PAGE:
The 30-year fixed-rate mortgage averaged 3.78% during the week ending Oct. 31, up three basis points from the previous week, Freddie Mac reported Thursday. It’s the first time since April that rates have risen in three consecutive weeks.
Despite the increase, the rate on the 30-year mortgage remains over a full percentage point lower than at this same time a year ago.
That mortgage rates rose even though the Fed just announced yesterday its plans to cut interest rates isn’t a surprise. When the Federal Reserve adjusts interest rates, it is influencing short-term rates.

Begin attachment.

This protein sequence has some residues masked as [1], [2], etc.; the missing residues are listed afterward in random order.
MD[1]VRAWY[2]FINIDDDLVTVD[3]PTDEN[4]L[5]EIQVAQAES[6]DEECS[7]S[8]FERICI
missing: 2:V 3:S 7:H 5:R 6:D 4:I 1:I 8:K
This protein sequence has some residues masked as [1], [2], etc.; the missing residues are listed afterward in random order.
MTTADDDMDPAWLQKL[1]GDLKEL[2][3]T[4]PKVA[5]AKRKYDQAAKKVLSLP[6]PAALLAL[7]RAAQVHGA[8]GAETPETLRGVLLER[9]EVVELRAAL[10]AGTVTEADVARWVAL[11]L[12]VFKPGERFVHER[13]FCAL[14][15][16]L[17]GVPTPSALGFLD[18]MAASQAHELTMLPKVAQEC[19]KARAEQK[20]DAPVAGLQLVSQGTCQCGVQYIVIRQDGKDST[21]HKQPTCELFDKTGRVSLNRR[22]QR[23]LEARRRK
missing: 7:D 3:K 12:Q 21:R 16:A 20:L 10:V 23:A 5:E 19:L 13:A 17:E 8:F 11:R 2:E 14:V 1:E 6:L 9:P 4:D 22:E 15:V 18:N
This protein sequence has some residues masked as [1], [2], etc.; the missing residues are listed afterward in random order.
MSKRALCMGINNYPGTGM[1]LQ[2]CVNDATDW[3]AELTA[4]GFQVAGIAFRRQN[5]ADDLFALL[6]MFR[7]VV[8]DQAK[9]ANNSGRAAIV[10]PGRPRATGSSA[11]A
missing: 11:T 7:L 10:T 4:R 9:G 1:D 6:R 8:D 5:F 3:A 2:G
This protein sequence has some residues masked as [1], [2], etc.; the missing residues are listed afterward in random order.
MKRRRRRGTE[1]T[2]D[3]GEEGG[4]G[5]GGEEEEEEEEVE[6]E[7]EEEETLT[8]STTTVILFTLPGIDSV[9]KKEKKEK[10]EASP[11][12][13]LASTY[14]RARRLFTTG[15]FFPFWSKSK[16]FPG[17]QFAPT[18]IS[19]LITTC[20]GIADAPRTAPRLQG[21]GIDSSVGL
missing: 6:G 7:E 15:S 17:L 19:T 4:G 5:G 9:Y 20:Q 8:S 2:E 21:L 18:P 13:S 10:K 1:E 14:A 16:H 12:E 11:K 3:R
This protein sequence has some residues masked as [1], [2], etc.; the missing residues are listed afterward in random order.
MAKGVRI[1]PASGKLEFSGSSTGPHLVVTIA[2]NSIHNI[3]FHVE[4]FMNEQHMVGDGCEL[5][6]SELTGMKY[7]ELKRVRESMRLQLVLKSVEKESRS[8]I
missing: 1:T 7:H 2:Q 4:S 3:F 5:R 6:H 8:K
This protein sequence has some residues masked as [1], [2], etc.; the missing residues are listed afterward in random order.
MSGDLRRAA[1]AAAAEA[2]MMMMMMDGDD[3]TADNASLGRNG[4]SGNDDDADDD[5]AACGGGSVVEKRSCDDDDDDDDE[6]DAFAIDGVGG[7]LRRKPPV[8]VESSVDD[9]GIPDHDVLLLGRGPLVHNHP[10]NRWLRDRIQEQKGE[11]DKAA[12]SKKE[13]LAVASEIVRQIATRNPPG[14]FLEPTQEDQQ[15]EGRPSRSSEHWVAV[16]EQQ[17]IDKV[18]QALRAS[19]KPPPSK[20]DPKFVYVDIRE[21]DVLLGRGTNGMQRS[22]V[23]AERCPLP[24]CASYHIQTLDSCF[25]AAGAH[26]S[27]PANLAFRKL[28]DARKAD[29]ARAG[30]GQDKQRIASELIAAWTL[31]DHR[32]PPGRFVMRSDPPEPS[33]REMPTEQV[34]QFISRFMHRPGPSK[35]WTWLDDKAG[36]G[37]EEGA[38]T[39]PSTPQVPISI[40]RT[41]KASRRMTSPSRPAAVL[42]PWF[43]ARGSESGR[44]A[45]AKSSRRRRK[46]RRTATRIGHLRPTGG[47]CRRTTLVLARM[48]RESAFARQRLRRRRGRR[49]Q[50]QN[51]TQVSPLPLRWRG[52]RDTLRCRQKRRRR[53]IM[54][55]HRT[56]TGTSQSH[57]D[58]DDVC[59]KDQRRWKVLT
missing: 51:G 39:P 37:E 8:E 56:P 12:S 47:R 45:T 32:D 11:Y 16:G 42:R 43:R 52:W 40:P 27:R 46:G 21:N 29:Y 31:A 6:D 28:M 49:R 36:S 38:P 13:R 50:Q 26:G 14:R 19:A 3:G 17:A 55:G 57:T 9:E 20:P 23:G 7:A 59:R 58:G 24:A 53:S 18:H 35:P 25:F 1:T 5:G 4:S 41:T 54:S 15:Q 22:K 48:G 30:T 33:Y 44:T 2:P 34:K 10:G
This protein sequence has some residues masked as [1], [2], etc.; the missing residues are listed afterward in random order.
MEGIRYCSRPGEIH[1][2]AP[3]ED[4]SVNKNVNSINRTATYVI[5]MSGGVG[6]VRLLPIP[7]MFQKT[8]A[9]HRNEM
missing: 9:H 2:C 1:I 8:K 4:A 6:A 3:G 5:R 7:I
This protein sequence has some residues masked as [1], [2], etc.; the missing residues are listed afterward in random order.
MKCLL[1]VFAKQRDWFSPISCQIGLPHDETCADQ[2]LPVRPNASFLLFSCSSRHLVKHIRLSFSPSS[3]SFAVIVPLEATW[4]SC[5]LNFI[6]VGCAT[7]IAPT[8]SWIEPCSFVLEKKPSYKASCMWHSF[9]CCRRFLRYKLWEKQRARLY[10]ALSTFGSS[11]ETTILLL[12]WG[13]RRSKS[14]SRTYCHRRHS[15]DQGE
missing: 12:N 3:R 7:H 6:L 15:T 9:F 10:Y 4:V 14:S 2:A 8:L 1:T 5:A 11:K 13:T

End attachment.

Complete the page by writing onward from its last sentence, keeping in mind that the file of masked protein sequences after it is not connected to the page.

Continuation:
Mortgage rates, on the other hand, are longer-term interest rates. They generally track the direction of the 10-year Treasury note. The 10-year Treasury yield rose in advance of the Fed’s decision, though it has moved lower since then.
“Purchase activity continues to show strength, indicating obvious home-buyer demand,” Sam Khater, Freddie Mac’s chief economist, said in the report. “However, the lack of housing supply remains a major barrier to not just the housing market, but the overall economic recovery.”
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